LANSING (WWJ/AP) – Officials say an 88-year-old Ingham County woman is the ninth Michigan resident to die in a national meningitis outbreak.
The woman was added to the meningitis update Wednesday by the state Department of Community Health. No other details about her were released.READ MORE: Michigan Lottery: 75-Year-Old Detroit Man Wins $100K Powerball Prize
There have been 64 Michigan cases of meningitis, including the nine deaths. In addition, there have been 54 epidural abscesses, one stroke and six joint infections.
A potentially contaminated product is suspected to be the cause of the outbreak. Interim data show that infected patients received injection with preservative-free methylprednisolone acetate prepared by the New England Compounding Center (NECC), located in Framingham, Mass. On Sept. 25, the NECC recalled three lots of product associated with known cases of fungal meningitis.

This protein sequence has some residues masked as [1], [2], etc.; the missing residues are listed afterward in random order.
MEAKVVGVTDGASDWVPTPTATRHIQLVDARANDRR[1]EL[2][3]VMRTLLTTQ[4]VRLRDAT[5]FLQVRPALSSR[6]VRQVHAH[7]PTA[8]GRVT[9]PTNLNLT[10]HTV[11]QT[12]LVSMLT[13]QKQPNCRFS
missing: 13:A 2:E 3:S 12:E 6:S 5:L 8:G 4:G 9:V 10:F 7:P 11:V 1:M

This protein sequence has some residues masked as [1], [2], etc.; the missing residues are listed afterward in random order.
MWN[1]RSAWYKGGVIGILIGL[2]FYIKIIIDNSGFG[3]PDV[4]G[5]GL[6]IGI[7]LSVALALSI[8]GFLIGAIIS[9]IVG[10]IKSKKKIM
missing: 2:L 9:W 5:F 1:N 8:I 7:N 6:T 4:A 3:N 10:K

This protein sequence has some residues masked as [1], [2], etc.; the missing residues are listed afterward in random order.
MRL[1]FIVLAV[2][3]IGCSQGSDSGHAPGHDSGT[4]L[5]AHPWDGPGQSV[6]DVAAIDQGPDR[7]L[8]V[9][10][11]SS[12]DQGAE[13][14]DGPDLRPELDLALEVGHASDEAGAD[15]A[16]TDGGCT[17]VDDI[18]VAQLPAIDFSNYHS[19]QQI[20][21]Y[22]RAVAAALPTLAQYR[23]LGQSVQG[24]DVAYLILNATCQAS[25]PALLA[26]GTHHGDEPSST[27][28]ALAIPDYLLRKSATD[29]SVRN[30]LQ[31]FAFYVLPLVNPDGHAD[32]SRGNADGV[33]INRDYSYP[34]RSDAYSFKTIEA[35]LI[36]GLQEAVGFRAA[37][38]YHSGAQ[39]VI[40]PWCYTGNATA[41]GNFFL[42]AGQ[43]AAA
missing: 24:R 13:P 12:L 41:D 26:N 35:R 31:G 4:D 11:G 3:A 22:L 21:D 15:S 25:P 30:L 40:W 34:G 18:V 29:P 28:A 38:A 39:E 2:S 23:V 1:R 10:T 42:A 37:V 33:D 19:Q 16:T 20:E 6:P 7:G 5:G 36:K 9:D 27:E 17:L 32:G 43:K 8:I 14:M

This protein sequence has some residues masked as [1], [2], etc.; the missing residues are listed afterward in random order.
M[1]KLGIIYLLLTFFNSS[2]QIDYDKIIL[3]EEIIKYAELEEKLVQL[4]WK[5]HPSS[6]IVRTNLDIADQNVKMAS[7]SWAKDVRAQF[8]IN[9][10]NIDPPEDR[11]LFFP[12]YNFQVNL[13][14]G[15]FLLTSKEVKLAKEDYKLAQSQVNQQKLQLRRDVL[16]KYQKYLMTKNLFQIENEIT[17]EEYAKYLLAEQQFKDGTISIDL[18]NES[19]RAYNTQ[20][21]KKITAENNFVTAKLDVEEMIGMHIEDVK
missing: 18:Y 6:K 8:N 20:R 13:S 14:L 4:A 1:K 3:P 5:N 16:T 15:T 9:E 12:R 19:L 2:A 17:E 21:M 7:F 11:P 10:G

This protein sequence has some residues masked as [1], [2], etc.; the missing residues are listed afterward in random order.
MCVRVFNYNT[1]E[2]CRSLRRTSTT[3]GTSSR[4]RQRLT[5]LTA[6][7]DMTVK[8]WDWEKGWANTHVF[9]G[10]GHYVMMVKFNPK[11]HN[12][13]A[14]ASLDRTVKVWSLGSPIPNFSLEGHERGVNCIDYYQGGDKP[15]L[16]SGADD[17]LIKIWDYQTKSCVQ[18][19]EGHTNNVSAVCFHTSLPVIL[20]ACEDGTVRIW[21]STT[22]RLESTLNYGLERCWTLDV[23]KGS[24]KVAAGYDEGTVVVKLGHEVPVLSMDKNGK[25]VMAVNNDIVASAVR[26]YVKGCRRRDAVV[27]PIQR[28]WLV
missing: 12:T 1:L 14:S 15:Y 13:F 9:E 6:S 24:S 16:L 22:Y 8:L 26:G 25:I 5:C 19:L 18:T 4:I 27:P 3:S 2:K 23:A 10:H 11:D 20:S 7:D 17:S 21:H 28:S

Four Michigan facilities received shipments of these recalled lots and are working with MDCH to identify and notify patients who may have received this product and be at risk for developing illness. The facilities are:
- Michigan Neurosurgical Institutes in Grand Blanc
- Michigan Pain Specialists in Brighton
- Neuromuscular and Rehabilitation in Traverse City
- Southeast Michigan Surgical Hospital in Warren
Michigan health officials say people who got the shots between July and September could be at risk, and they do expect the number of cases to continue to rise.
Fungal meningitis is not transmitted person-to-person. Infected patients have presented approximately one to four weeks following their injection with a variety of symptoms including fever, new or worsening headache, nausea, and other symptoms consistent with a stroke. Some of these patients’ symptoms were very mild in nature.
Any individual who received an epidural steroid injection or steroid injection into a joint at one of the four Michigan facilities and is experiencing symptoms consistent with fungal meningitis or a stroke should immediately contact their physician or seek medical attention.
Additional information about this investigation can be found at www.michigan.gov/emergingdiseases.MORE NEWS: Michigan Matters: Pistons’ Rob Murphy on Helping His Hometown
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